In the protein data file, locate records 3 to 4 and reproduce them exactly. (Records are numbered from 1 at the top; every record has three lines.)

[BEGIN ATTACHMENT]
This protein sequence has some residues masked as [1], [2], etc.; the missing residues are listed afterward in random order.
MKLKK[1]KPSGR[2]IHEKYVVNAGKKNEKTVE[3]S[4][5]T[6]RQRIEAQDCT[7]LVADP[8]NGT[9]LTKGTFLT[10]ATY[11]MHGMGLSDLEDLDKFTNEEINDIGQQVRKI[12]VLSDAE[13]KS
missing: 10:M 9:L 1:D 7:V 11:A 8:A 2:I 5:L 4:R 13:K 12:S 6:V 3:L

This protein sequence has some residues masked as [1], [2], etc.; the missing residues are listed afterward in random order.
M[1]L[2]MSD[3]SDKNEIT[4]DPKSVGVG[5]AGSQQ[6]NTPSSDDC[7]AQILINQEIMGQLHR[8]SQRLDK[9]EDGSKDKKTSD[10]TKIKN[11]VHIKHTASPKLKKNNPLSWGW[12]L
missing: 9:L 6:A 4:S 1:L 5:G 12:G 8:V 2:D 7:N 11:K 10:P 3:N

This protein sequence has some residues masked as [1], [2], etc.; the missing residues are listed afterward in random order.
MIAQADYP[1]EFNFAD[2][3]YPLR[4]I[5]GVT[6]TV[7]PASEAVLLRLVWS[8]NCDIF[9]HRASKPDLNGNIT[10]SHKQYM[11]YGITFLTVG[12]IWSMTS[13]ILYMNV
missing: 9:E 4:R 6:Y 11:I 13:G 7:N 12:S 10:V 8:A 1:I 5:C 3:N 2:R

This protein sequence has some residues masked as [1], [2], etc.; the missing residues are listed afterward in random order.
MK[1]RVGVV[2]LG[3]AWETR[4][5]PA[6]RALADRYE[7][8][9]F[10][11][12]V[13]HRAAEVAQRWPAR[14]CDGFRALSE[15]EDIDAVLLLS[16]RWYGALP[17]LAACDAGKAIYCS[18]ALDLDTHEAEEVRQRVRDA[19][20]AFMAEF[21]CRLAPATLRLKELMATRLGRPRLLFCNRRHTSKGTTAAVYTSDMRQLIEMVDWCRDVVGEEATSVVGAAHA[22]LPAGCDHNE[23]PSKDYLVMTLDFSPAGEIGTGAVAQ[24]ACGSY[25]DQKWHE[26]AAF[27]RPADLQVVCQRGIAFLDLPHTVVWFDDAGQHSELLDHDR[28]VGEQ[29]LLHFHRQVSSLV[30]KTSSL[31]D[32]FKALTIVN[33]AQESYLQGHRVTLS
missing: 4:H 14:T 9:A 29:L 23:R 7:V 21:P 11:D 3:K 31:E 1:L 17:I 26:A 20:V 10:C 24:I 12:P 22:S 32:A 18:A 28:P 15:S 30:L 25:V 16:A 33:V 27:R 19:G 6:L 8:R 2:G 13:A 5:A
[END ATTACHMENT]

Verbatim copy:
This protein sequence has some residues masked as [1], [2], etc.; the missing residues are listed afterward in random order.
MIAQADYP[1]EFNFAD[2][3]YPLR[4]I[5]GVT[6]TV[7]PASEAVLLRLVWS[8]NCDIF[9]HRASKPDLNGNIT[10]SHKQYM[11]YGITFLTVG[12]IWSMTS[13]ILYMNV
missing: 9:E 4:R 6:Y 11:I 13:G 7:N 12:S 10:V 8:A 1:I 5:C 3:N 2:R

This protein sequence has some residues masked as [1], [2], etc.; the missing residues are listed afterward in random order.
MK[1]RVGVV[2]LG[3]AWETR[4][5]PA[6]RALADRYE[7][8][9]F[10][11][12]V[13]HRAAEVAQRWPAR[14]CDGFRALSE[15]EDIDAVLLLS[16]RWYGALP[17]LAACDAGKAIYCS[18]ALDLDTHEAEEVRQRVRDA[19][20]AFMAEF[21]CRLAPATLRLKELMATRLGRPRLLFCNRRHTSKGTTAAVYTSDMRQLIEMVDWCRDVVGEEATSVVGAAHA[22]LPAGCDHNE[23]PSKDYLVMTLDFSPAGEIGTGAVAQ[24]ACGSY[25]DQKWHE[26]AAF[27]RPADLQVVCQRGIAFLDLPHTVVWFDDAGQHSELLDHDR[28]VGEQ[29]LLHFHRQVSSLV[30]KTSSL[31]D[32]FKALTIVN[33]AQESYLQGHRVTLS
missing: 4:H 14:T 9:A 29:L 23:R 7:V 21:P 11:D 3:K 31:E 1:L 17:I 26:A 20:V 10:C 24:I 12:P 22:S 32:A 18:A 28:P 15:S 30:L 25:V 16:A 33:V 27:R 19:G 6:L 8:R 2:G 13:A 5:A